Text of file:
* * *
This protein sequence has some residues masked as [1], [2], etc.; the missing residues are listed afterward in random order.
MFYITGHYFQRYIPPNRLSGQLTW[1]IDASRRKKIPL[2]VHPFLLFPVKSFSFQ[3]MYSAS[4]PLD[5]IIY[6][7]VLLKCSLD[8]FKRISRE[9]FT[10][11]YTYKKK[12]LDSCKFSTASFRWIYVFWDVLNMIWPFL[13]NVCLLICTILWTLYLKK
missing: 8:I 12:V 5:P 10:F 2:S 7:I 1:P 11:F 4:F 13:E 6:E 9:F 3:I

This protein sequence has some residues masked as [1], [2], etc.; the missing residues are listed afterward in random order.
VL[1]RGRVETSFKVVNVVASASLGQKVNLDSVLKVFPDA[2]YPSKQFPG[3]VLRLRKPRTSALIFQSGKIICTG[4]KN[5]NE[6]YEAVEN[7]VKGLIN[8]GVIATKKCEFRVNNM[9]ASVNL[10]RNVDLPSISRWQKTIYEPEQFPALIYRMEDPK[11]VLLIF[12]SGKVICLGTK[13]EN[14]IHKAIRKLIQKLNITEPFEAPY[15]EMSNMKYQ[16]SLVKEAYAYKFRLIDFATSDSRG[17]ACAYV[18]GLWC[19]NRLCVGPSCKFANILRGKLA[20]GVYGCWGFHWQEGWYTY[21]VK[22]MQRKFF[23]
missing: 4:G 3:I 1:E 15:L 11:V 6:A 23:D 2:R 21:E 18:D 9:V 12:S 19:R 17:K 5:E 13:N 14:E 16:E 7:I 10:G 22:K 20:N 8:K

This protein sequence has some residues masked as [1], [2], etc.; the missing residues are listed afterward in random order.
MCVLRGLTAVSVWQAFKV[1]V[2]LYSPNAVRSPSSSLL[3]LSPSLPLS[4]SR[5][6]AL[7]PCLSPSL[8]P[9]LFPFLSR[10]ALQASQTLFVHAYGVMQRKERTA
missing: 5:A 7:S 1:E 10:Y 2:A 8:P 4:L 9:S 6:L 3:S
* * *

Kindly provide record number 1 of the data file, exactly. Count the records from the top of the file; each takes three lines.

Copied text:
This protein sequence has some residues masked as [1], [2], etc.; the missing residues are listed afterward in random order.
MFYITGHYFQRYIPPNRLSGQLTW[1]IDASRRKKIPL[2]VHPFLLFPVKSFSFQ[3]MYSAS[4]PLD[5]IIY[6][7]VLLKCSLD[8]FKRISRE[9]FT[10][11]YTYKKK[12]LDSCKFSTASFRWIYVFWDVLNMIWPFL[13]NVCLLICTILWTLYLKK
missing: 8:I 12:V 5:P 10:F 2:S 7:I 1:P 11:F 4:F 13:E 6:E 9:F 3:I